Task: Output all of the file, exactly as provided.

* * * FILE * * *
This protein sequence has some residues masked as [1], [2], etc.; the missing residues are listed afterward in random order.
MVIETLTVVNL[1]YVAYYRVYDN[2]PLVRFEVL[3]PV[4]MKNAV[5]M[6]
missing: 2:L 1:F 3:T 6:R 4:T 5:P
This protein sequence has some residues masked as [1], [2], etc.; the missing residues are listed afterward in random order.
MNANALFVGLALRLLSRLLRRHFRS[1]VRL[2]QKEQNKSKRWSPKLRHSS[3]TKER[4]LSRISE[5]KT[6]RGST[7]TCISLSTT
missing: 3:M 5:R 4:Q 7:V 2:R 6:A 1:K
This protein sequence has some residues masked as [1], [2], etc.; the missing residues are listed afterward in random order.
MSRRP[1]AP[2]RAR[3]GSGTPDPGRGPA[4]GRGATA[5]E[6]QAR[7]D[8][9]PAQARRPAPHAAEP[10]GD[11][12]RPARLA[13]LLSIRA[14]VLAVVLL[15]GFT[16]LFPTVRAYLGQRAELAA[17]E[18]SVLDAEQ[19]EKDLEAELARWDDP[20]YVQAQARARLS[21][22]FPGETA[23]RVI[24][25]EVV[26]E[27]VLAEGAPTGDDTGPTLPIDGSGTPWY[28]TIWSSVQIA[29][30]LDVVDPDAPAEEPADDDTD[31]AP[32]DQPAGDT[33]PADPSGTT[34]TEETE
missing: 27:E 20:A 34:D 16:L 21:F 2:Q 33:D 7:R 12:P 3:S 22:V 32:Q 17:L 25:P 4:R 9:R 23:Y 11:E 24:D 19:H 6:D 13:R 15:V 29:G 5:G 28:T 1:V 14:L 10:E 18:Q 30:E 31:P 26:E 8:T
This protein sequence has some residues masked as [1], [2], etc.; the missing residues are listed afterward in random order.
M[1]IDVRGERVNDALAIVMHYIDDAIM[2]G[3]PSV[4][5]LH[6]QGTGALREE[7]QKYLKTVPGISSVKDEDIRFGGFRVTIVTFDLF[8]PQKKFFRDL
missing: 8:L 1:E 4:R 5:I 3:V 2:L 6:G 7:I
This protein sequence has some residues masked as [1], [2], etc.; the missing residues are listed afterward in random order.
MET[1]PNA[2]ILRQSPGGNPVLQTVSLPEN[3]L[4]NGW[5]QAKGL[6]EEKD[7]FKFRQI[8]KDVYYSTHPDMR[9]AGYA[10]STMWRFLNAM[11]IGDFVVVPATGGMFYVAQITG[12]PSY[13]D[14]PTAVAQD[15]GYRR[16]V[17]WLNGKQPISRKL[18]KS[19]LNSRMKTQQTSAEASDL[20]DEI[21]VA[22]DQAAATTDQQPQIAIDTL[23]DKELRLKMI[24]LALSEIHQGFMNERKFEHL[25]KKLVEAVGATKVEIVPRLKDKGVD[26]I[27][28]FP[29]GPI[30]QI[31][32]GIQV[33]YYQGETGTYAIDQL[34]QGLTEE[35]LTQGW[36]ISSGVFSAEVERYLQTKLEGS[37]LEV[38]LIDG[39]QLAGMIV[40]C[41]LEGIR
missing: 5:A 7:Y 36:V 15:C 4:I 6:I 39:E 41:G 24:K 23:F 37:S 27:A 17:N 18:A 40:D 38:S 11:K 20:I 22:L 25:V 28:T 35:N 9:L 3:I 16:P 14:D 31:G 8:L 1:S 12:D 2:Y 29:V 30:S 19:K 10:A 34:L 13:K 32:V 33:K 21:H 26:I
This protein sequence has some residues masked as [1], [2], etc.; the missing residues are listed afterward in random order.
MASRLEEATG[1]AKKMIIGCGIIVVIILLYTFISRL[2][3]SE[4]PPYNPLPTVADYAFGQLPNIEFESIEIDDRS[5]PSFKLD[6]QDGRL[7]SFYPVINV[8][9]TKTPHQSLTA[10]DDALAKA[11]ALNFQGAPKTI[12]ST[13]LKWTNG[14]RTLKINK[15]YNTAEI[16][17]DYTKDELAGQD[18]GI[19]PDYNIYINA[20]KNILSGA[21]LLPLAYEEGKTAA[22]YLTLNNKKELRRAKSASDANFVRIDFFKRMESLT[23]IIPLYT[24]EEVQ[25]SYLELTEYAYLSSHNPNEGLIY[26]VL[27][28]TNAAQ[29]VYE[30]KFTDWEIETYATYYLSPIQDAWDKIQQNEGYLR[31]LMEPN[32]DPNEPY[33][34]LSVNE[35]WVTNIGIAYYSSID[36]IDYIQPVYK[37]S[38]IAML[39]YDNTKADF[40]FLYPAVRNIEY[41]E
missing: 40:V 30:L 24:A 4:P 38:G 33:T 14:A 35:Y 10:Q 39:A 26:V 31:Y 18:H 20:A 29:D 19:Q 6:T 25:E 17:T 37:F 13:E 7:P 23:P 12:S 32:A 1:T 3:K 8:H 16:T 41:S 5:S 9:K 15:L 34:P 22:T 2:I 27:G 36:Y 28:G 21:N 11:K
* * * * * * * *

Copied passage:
This protein sequence has some residues masked as [1], [2], etc.; the missing residues are listed afterward in random order.
MVIETLTVVNL[1]YVAYYRVYDN[2]PLVRFEVL[3]PV[4]MKNAV[5]M[6]
missing: 2:L 1:F 3:T 6:R 4:T 5:P
This protein sequence has some residues masked as [1], [2], etc.; the missing residues are listed afterward in random order.
MNANALFVGLALRLLSRLLRRHFRS[1]VRL[2]QKEQNKSKRWSPKLRHSS[3]TKER[4]LSRISE[5]KT[6]RGST[7]TCISLSTT
missing: 3:M 5:R 4:Q 7:V 2:R 6:A 1:K
This protein sequence has some residues masked as [1], [2], etc.; the missing residues are listed afterward in random order.
MSRRP[1]AP[2]RAR[3]GSGTPDPGRGPA[4]GRGATA[5]E[6]QAR[7]D[8][9]PAQARRPAPHAAEP[10]GD[11][12]RPARLA[13]LLSIRA[14]VLAVVLL[15]GFT[16]LFPTVRAYLGQRAELAA[17]E[18]SVLDAEQ[19]EKDLEAELARWDDP[20]YVQAQARARLS[21][22]FPGETA[23]RVI[24][25]EVV[26]E[27]VLAEGAPTGDDTGPTLPIDGSGTPWY[28]TIWSSVQIA[29][30]LDVVDPDAPAEEPADDDTD[31]AP[32]DQPAGDT[33]PADPSGTT[34]TEETE
missing: 27:E 20:A 34:D 16:L 21:F 2:Q 33:D 7:R 12:P 3:S 22:V 32:Q 17:L 25:P 4:R 9:R 23:Y 11:E 24:D 19:H 6:D 13:R 15:V 29:G 5:G 28:T 1:V 14:L 10:E 18:Q 30:E 31:P 26:E 8:T
This protein sequence has some residues masked as [1], [2], etc.; the missing residues are listed afterward in random order.
M[1]IDVRGERVNDALAIVMHYIDDAIM[2]G[3]PSV[4][5]LH[6]QGTGALREE[7]QKYLKTVPGISSVKDEDIRFGGFRVTIVTFDLF[8]PQKKFFRDL
missing: 8:L 1:E 4:R 5:I 3:V 2:L 6:G 7:I
This protein sequence has some residues masked as [1], [2], etc.; the missing residues are listed afterward in random order.
MET[1]PNA[2]ILRQSPGGNPVLQTVSLPEN[3]L[4]NGW[5]QAKGL[6]EEKD[7]FKFRQI[8]KDVYYSTHPDMR[9]AGYA[10]STMWRFLNAM[11]IGDFVVVPATGGMFYVAQITG[12]PSY[13]D[14]PTAVAQD[15]GYRR[16]V[17]WLNGKQPISRKL[18]KS[19]LNSRMKTQQTSAEASDL[20]DEI[21]VA[22]DQAAATTDQQPQIAIDTL[23]DKELRLKMI[24]LALSEIHQGFMNERKFEHL[25]KKLVEAVGATKVEIVPRLKDKGVD[26]I[27][28]FP[29]GPI[30]QI[31][32]GIQV[33]YYQGETGTYAIDQL[34]QGLTEE[35]LTQGW[36]ISSGVFSAEVERYLQTKLEGS[37]LEV[38]LIDG[39]QLAGMIV[40]C[41]LEGIR
missing: 5:A 7:Y 36:V 15:C 4:I 6:I 39:E 41:G 24:K 23:F 37:S 27:A 17:N 18:A 40:D 38:S 11:K 20:I 22:L 25:V 28:T 35:N 9:L 3:I 16:P 14:D 31:G 8:L 1:S 12:D 2:Y 29:V 30:S 19:K 10:A 34:L 13:K 32:V 33:K 21:H 26:I
This protein sequence has some residues masked as [1], [2], etc.; the missing residues are listed afterward in random order.
MASRLEEATG[1]AKKMIIGCGIIVVIILLYTFISRL[2][3]SE[4]PPYNPLPTVADYAFGQLPNIEFESIEIDDRS[5]PSFKLD[6]QDGRL[7]SFYPVINV[8][9]TKTPHQSLTA[10]DDALAKA[11]ALNFQGAPKTI[12]ST[13]LKWTNG[14]RTLKINK[15]YNTAEI[16][17]DYTKDELAGQD[18]GI[19]PDYNIYINA[20]KNILSGA[21]LLPLAYEEGKTAA[22]YLTLNNKKELRRAKSASDANFVRIDFFKRMESLT[23]IIPLYT[24]EEVQ[25]SYLELTEYAYLSSHNPNEGLIY[26]VL[27][28]TNAAQ[29]VYE[30]KFTDWEIETYATYYLSPIQDAWDKIQQNEGYLR[31]LMEPN[32]DPNEPY[33][34]LSVNE[35]WVTNIGIAYYSSID[36]IDYIQPVYK[37]S[38]IAML[39]YDNTKADF[40]FLYPAVRNIEY[41]E
missing: 40:V 30:L 24:A 4:P 38:G 33:T 14:A 35:Y 10:Q 39:A 26:V 31:Y 18:H 20:A 29:D 19:Q 6:T 25:E 17:T 37:F 13:E 7:P 23:P 12:S 32:A 1:T 3:K 8:H 16:T 41:S 5:S 9:K 15:L 34:P 22:T 2:I 27:G 36:Y 28:G 21:N 11:K